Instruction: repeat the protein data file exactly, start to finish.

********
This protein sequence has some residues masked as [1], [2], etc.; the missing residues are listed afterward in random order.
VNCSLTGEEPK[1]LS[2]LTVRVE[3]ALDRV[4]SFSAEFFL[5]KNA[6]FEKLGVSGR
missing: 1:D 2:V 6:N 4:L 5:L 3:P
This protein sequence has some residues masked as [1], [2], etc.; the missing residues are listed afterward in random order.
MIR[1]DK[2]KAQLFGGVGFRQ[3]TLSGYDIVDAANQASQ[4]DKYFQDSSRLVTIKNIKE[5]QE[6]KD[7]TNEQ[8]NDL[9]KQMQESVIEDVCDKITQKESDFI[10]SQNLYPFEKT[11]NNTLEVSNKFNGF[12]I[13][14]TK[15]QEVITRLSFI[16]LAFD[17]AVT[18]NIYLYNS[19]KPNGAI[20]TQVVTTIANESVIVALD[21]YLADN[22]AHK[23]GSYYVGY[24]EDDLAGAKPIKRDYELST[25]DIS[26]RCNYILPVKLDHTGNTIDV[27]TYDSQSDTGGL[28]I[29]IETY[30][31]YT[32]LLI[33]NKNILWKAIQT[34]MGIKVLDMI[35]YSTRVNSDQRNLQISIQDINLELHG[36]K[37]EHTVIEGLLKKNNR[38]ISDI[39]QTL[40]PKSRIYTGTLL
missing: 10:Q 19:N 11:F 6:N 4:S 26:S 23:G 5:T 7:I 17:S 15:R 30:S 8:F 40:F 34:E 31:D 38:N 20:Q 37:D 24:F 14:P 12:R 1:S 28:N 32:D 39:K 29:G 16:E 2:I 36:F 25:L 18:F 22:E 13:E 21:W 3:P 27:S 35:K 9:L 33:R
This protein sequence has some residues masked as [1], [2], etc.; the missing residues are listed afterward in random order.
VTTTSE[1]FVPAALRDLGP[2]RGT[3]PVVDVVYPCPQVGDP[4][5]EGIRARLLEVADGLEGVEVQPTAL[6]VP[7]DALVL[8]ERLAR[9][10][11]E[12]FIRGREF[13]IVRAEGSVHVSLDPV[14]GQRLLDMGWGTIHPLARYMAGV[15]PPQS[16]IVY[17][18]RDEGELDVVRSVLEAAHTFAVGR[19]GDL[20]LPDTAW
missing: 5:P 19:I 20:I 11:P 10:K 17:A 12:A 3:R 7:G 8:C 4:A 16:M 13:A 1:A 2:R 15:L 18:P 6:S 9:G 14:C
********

This protein sequence has some residues masked as [1], [2], etc.; the missing residues are listed afterward in random order.
VNCSLTGEEPK[1]LS[2]LTVRVE[3]ALDRV[4]SFSAEFFL[5]KNA[6]FEKLGVSGR
missing: 1:D 2:V 6:N 4:L 5:L 3:P
This protein sequence has some residues masked as [1], [2], etc.; the missing residues are listed afterward in random order.
MIR[1]DK[2]KAQLFGGVGFRQ[3]TLSGYDIVDAANQASQ[4]DKYFQDSSRLVTIKNIKE[5]QE[6]KD[7]TNEQ[8]NDL[9]KQMQESVIEDVCDKITQKESDFI[10]SQNLYPFEKT[11]NNTLEVSNKFNGF[12]I[13][14]TK[15]QEVITRLSFI[16]LAFD[17]AVT[18]NIYLYNS[19]KPNGAI[20]TQVVTTIANESVIVALD[21]YLADN[22]AHK[23]GSYYVGY[24]EDDLAGAKPIKRDYELST[25]DIS[26]RCNYILPVKLDHTGNTIDV[27]TYDSQSDTGGL[28]I[29]IETY[30][31]YT[32]LLI[33]NKNILWKAIQT[34]MGIKVLDMI[35]YSTRVNSDQRNLQISIQDINLELHG[36]K[37]EHTVIEGLLKKNNR[38]ISDI[39]QTL[40]PKSRIYTGTLL
missing: 10:Q 19:N 11:F 6:N 4:S 26:S 23:G 5:T 7:I 17:S 15:R 30:S 8:F 40:F 34:E 31:D 38:N 20:Q 37:D 24:F 14:P 12:R 1:S 28:N 32:D 39:K 29:G 16:E 2:I 36:F 25:L 18:F 22:E 13:E 21:W 3:P 27:S 35:K 9:L 33:R
This protein sequence has some residues masked as [1], [2], etc.; the missing residues are listed afterward in random order.
VTTTSE[1]FVPAALRDLGP[2]RGT[3]PVVDVVYPCPQVGDP[4][5]EGIRARLLEVADGLEGVEVQPTAL[6]VP[7]DALVL[8]ERLAR[9][10][11]E[12]FIRGREF[13]IVRAEGSVHVSLDPV[14]GQRLLDMGWGTIHPLARYMAGV[15]PPQS[16]IVY[17][18]RDEGELDVVRSVLEAAHTFAVGR[19]GDL[20]LPDTAW
missing: 5:P 19:I 20:I 11:P 10:K 17:A 12:A 3:R 7:G 8:C 4:A 16:M 13:A 1:A 2:R 15:L 18:P 6:S 9:G 14:C